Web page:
The Widow's Offering

Text: 1 Kings 17:8-16
Date: Pentecost XXIV (Proper 27) + 11/11/12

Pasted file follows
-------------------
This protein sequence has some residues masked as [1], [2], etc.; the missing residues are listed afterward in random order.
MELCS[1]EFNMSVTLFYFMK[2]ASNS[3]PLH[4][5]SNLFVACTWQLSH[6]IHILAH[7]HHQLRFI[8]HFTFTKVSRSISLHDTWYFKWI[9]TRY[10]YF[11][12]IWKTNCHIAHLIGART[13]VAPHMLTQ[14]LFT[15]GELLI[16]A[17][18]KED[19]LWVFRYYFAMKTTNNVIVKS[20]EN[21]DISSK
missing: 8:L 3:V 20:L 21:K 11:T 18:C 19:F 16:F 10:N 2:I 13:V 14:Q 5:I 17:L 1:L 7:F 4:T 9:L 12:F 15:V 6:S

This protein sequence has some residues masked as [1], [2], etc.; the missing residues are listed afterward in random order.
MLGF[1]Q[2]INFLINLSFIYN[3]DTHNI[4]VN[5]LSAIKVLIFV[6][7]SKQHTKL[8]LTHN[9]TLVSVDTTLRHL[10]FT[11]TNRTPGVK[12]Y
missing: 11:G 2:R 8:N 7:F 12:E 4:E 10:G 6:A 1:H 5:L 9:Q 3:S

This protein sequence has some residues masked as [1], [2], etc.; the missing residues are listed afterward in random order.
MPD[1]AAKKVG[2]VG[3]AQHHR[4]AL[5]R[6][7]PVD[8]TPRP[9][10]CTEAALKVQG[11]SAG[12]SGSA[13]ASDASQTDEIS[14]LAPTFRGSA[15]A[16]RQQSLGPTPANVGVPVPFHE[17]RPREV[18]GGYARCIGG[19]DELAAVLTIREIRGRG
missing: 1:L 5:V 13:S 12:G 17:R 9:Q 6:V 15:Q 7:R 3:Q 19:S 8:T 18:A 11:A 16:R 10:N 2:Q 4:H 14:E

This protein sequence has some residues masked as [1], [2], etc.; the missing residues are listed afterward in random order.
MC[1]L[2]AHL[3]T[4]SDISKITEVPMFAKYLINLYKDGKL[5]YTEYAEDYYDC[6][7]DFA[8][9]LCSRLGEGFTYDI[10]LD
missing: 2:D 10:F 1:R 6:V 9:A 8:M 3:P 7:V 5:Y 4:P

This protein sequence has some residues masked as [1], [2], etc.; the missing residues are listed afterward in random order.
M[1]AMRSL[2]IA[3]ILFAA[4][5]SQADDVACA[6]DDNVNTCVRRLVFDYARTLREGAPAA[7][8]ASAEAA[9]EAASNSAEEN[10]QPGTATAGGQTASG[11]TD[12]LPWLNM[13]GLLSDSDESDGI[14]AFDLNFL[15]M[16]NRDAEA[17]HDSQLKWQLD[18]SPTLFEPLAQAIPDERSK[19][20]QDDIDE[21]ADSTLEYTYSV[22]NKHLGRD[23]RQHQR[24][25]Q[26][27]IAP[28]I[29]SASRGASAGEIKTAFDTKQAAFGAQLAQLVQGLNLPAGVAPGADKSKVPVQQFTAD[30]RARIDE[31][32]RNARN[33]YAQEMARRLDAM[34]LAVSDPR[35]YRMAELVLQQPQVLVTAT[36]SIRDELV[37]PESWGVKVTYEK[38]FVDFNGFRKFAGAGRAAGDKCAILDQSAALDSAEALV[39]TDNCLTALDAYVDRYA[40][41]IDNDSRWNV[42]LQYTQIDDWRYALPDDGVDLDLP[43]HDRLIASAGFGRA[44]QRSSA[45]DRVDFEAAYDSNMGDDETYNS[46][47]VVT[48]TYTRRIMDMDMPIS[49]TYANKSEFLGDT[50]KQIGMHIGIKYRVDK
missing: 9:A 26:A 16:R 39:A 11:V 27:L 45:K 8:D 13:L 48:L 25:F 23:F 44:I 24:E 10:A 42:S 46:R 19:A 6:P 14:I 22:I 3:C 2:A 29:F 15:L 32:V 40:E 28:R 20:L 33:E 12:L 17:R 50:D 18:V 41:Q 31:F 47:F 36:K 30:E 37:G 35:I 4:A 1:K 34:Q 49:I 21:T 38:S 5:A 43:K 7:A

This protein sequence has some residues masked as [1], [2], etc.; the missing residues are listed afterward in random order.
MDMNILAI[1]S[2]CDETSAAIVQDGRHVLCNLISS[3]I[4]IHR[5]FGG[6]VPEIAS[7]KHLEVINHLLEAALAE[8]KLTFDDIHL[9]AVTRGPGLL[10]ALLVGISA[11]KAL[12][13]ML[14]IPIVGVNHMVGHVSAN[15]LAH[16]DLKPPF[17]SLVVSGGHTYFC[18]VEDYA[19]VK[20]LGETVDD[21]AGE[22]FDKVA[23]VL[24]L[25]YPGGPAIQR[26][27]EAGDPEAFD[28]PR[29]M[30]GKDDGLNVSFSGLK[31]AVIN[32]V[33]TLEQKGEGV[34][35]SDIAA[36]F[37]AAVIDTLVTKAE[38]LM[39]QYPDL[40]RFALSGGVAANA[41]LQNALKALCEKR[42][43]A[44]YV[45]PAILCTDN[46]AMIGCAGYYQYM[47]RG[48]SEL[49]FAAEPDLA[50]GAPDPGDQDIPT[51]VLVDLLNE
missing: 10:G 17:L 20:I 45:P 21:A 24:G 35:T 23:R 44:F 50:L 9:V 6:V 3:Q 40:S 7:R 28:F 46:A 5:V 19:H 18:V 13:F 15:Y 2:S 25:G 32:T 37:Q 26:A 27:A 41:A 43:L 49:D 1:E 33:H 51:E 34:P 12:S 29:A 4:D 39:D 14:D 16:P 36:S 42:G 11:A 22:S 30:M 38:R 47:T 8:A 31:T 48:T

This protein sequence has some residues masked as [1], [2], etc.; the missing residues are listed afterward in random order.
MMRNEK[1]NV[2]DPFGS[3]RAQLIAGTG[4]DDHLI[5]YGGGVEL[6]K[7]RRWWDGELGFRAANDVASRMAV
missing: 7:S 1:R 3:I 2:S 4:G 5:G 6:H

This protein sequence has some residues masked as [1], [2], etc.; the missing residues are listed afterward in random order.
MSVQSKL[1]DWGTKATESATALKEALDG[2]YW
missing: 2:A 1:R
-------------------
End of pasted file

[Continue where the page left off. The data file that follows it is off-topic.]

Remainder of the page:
Jesus praised a poor widow’s offering as being proportionately more than even the large sums the rich people were giving in the temple, implying a greater faith, love and thanksgiving to God. Elijah was sent to a poor Gentile widow to receive sustenance for his journey. The similarity of the two stories would seem to be only in that the central character in each was a poor widow. But that which really ties the two stories together is God’s care and blessing even through seemingly meager resources. When it comes to the big picture of life it’s even worse. On our own we have no resources and yet we have a loving God who supplies us with forgiveness, life and salvation and everything we need solely out of His love for us as a wonderful gift in spite of, and even because of our impoverishment. This is what is behind St. Paul’s statement sung in today’s Alleluia Verse from Second Corinthians—“You know the grace of our Lord Jesus Christ, that though he was rich, yet for your sake he became poor, so that you by his poverty might become rich” (2 Cor 8:9). The prophet Elijah was called to represent the one true God who is the source of all life and the God of all comfort and salvation from sin and death.